So it seemed like a worthwhile trip from the Stillwell Ranch, where we are staying. It’s only 23 miles down FM (Farm to Market) 2627, through the Black Gap Wildlife Management Area.
We settled into our little Saturn and set out through some truly magnificent scenery in the wild desert country just outside Big Bend National Park. The road was well surfaced and maintained, and some recent rock slides had been cleaned off, so we were confident that the road led to someplace significant. But as we approached the river, there appeared a sign reading “Dead End.” Surely enough, just over the next hill the road ended.
Within sight to the left, there was a little town, consisting mostly of mobile homes, but blocked off by a big gate. On the other side, a locked gate led to the Heath Canyon Ranch. Straight ahead was a bridge over the river, which was also blocked off and obviously closed. There was no view of the “wild and scenic” river.
Back at the campground, I asked the proprietor about what we had seen. He told me that a company used to mine feldspar across the river in Mexico, and that the ore was brought across the bridge into the U.S. There had been a Border Patrol point of entry there. But about ten or twelve years ago, the mine was shut down, the bridge was closed, and the Border Patrol moved out. The three hundred people who lived in La Linda also moved out, leaving it as a modern-day ghost town.
The only sign of civilization there now is a telephone booth by the side of the road. But there’s nobody there to call. On the other end of the bridge there is a little dirt road leading into the mountains, but the only thing lying ahead for hundreds of miles is the Chihuahua Desert.
We never would have discovered, or solved, this mystery if it hadn’t been “spring break” week. We had planned to stay at one of the campgrounds in the national park, but they were all full. So we wound up just outside the gate, five miles down the farm-to-market road at the Stillwell Ranch.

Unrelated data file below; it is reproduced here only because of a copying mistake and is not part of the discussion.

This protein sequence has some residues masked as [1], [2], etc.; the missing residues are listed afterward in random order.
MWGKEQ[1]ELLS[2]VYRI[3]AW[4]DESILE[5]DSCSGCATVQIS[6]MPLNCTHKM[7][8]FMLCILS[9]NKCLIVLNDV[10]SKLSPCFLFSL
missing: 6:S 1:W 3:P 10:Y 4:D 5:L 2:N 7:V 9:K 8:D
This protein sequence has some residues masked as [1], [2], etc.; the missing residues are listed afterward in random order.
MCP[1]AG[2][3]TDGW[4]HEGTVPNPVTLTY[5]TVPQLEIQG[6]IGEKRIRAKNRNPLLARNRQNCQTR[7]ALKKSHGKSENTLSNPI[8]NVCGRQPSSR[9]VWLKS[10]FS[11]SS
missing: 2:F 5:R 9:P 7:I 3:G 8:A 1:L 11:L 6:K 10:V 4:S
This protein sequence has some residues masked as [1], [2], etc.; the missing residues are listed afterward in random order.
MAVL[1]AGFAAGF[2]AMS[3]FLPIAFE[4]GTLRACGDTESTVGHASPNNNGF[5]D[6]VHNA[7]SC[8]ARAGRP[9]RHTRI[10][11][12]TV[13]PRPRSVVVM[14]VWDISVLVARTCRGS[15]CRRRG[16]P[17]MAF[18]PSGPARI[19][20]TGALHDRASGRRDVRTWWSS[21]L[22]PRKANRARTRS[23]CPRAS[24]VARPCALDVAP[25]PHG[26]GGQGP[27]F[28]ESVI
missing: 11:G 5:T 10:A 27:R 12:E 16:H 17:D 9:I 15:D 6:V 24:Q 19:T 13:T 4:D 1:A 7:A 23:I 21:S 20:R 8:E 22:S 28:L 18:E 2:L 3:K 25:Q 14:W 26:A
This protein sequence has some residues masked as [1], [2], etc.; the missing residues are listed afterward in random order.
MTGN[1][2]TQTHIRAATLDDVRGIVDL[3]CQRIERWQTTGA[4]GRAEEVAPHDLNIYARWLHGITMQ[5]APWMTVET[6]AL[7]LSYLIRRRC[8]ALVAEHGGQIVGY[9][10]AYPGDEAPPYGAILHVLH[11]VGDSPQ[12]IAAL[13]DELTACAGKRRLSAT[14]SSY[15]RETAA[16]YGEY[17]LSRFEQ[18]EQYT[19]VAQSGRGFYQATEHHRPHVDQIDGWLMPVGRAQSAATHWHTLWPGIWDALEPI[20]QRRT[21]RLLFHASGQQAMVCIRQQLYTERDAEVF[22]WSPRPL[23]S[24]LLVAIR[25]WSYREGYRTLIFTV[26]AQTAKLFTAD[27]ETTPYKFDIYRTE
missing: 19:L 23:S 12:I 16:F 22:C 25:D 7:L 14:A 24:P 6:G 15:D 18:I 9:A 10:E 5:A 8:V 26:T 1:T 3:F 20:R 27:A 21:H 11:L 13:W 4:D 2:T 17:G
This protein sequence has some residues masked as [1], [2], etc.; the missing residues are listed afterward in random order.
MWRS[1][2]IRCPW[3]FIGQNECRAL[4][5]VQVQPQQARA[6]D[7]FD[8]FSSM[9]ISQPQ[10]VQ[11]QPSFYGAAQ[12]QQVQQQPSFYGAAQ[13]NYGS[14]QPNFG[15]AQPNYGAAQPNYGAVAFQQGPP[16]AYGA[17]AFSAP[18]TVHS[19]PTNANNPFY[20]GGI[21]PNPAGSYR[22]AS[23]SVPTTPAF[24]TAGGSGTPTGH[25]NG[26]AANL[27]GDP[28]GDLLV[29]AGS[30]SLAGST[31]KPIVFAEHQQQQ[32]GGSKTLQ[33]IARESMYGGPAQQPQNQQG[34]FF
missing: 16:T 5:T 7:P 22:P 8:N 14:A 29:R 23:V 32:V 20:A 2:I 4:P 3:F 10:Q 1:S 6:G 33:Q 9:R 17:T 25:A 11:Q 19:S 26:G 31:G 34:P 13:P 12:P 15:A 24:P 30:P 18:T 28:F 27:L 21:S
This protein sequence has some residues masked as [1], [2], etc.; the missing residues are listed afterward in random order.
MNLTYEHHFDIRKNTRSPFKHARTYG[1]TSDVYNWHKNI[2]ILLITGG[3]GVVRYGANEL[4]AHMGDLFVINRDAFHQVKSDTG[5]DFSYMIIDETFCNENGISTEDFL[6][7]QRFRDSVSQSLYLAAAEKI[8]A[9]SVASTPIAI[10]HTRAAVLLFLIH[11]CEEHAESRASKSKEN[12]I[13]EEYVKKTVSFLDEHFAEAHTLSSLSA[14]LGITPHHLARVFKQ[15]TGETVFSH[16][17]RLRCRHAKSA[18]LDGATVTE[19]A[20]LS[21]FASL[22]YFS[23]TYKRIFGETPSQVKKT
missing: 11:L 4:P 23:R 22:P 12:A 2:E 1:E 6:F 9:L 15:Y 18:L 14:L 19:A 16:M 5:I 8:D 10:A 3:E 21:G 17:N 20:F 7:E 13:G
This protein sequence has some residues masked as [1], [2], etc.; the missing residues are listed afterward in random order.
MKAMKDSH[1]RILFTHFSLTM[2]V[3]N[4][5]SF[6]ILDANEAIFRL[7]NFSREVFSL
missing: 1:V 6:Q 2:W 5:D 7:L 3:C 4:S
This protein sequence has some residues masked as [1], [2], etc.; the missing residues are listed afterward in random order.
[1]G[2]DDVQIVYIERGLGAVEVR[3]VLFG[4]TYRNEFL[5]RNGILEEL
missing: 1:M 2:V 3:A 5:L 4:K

You know that Big Bend is a huge area when you come to the entrance gate. After being welcomed to the park, you are informed that the park headquarters and visitor center is 27 miles farther down the road. I should say “up” the road, because it’s mostly uphill into the Chisos Mountains. From the visitor center, you will drive 20 or 30 miles to any other destination in the park.
This has not been our first visit to the park. We have been here a couple of times before, and it’s well worth the trip. The dining room at the Chisos Basin Lodge serves up huge hamburgers, which satisfy the kind of appetite you work up sightseeing in this vast area of awesome scenery. It’s one of our favorite places to stop. But this week, “spring breakers,” who seem to be of all ages, fill up the restaurant, the parking lots, the visitor centers, and the roads.
So we wound up outside the gate, at the private campground which still offers magnificent views and such amenities as water, electric, and sewer hookups which are unavailable inside the park.
Our thanks to the spring breakers. If it hadn’t been for them, we never would have traveled down the empty stretches of FM 2627 to the mysterious dead end, and would never have seen La Linda.
Our thanks too to the National Park Service for not updating its maps. It was their little knife-and-fork symbol that led me to think there would be some exotic dessert waiting at La Linda.
And our thanks to the United States of America, for setting aside spectacular areas of God’s creation for us to visit.
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